Dyad Productions’ The Time Machine ‘deserves five star reviews’ at Edinburgh Fringe

The Time Machine [Picture: Ben Guest Photographer; Dyad Productions]

The Time Machine [Picture: Ben Guest Photographer; Dyad Productions] - Credit: Ben Guest

Ahead of opening at this year’s Edinburgh Festival Fringe, Matt Adams reviews Dyad Productions’ The Time Machine at the Maltings Arts Theatre in St Albans.

The accumulated sum of centuries of knowledge lies mouldering away in the depths of a ruined museum, the broken remnants of civilisation are engulfed in vines and weeds, and the inheritors of mankind’s genetic legacy are little more than primeval savages.

Welcome to the year 802,701, the destination for an unnamed Victorian time traveller who has transcended the fourth dimension, and embarked on a journey of discovery into Earth’s far-flung future in Dyad Productions’ re-invention of HG Wells’ The Time Machine.

In a crumbling London the traveller discovers two distinct races of post-humans, the peaceful yet ineffectual Eloi, and the subterranean simian Morlocks.

Marooned following the theft of his time machine, he plunders the surviving artefacts of this ravaged city, forges a bond with the Eloi girl Weena, and eventually discovers the dark secret behind these post-apocalyptic creatures...

Written and directed by St Albans’ own Elton Townend Jones (and produced by long-time collaborator Rebecca Vaughan), using HG Wells’ original novella as a springboard rather than offering an exact adaptation, this is science fiction as it was originally intended – using the fantastical to pass commentary on the mundane, in this case how the innui, selfishness and apathy of modern society could lead to the decline of our civilisation.

Spend our lives fixated on iPhones and we will allow corruption and decadence to go unchallenged, until at last something will happen which we cannot pull back from, and the world will fall apart around us.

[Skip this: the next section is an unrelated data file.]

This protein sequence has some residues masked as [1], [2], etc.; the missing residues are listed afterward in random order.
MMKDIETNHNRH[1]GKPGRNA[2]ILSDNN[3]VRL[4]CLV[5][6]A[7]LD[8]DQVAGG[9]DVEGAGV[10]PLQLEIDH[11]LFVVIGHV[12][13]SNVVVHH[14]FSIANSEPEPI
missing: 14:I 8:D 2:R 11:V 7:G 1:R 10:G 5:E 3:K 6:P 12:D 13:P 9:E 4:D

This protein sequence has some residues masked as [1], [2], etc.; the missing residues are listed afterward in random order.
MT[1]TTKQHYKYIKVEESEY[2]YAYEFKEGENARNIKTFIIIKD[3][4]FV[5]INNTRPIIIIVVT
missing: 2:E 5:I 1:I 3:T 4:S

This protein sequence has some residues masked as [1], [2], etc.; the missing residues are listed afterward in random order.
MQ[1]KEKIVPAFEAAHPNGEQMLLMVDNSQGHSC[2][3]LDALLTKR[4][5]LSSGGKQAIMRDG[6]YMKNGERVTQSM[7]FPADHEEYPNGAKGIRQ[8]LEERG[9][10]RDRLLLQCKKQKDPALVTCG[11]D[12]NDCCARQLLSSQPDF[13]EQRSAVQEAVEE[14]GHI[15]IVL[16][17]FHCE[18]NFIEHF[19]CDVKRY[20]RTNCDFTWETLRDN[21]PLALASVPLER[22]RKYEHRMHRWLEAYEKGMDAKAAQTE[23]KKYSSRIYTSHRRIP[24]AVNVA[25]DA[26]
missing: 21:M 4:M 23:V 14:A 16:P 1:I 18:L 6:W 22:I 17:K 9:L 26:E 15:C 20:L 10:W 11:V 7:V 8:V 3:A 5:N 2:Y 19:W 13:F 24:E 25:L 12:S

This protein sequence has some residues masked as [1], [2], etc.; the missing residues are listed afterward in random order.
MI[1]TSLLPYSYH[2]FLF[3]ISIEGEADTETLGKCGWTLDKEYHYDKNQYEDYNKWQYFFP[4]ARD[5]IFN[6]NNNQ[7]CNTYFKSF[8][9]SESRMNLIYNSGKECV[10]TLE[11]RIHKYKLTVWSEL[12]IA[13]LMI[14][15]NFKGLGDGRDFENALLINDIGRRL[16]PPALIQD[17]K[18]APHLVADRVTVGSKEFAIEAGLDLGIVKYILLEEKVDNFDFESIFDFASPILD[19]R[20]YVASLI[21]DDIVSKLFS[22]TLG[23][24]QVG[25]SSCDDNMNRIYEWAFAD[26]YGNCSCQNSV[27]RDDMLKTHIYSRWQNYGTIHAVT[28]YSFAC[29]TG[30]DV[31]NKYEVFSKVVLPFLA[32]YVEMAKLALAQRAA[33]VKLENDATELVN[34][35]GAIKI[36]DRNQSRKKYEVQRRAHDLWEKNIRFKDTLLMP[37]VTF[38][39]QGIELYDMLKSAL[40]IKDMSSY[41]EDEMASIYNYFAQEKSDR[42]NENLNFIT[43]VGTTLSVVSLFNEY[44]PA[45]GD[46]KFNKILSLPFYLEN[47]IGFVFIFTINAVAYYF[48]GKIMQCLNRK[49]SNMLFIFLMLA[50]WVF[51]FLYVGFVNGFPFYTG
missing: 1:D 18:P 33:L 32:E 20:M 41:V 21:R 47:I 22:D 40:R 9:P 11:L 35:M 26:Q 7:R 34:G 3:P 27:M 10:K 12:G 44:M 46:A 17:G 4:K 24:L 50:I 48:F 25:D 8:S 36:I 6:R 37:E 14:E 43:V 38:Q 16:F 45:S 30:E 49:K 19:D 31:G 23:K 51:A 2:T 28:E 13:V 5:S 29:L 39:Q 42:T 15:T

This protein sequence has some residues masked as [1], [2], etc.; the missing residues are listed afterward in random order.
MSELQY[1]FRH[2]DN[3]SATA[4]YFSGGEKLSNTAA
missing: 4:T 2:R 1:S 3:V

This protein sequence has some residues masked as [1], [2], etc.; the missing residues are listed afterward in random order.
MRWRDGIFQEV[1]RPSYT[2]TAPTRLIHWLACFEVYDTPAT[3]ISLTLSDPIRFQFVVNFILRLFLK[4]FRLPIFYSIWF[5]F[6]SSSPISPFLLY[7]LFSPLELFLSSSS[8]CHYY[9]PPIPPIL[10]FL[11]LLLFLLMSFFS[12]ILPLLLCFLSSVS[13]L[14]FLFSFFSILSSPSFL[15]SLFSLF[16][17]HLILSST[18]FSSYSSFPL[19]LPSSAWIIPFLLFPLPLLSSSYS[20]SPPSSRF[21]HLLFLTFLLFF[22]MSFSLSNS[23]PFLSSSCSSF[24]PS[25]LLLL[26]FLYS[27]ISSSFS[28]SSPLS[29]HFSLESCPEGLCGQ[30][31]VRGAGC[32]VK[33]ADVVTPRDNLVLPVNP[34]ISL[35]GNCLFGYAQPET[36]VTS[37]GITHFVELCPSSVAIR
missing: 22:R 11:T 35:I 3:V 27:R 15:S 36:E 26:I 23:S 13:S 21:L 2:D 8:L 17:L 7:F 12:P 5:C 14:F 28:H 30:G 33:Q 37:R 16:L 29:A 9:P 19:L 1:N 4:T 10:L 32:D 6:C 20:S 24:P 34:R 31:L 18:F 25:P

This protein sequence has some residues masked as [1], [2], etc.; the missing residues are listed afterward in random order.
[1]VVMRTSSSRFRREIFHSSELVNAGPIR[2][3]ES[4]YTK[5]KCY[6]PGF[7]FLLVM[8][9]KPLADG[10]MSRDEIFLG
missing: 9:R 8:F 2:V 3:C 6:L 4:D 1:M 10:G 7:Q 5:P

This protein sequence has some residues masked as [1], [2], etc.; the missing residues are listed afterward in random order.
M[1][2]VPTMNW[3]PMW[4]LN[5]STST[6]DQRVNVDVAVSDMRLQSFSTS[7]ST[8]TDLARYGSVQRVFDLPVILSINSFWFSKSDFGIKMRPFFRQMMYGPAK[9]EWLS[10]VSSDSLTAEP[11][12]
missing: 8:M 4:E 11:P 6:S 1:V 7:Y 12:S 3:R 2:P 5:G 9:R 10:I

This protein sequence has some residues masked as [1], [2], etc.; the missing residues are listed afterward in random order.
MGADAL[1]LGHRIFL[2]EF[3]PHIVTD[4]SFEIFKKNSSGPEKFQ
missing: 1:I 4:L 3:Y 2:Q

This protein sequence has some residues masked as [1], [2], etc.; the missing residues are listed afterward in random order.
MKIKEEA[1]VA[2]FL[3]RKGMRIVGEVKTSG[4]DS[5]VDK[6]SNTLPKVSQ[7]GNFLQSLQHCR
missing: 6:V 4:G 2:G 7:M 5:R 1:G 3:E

Most Read

The nature of this apocalypse is kept deliberately vague here, but it is the aftermath of this event which the play is more concerned about.

Take away technology, agriculture, literature and all of the other trappings of “civilisation” and what do you have left?

And how will the planet’s survivors adapt in the wake of a cataclysmic shift in the status quo?

The same themes prevalent in Wells’ novella are as relevant today as they were in the 19th century, albeit given the benefit of more than a 100 years of accumulated knowledge about social development.

Less of a Time Lord and more of a time tourist, the unnamed narrator is played with conviction and verve by Stephen Cunningham, whose remarkable performance drives the entire production.

He delivers Townend Jones’ lines as if he has lived every scene, supported by imaginative yet understated sound and lighting from Danny Bright and Martin Tucker.

A thought-provoking and challenging production which thrives through its perfect synergy of script and star, and deserves five star reviews when it heads to Edinburgh this month.

• Written and directed by Elton Townend Jones and produced by Rebecca Vaughan, The Time Machine can be seen at the Assembly Roxy Upstairs from August 3 to August 28.

For tickets, visit https://tickets.edfringe.com/whats-on/time-machine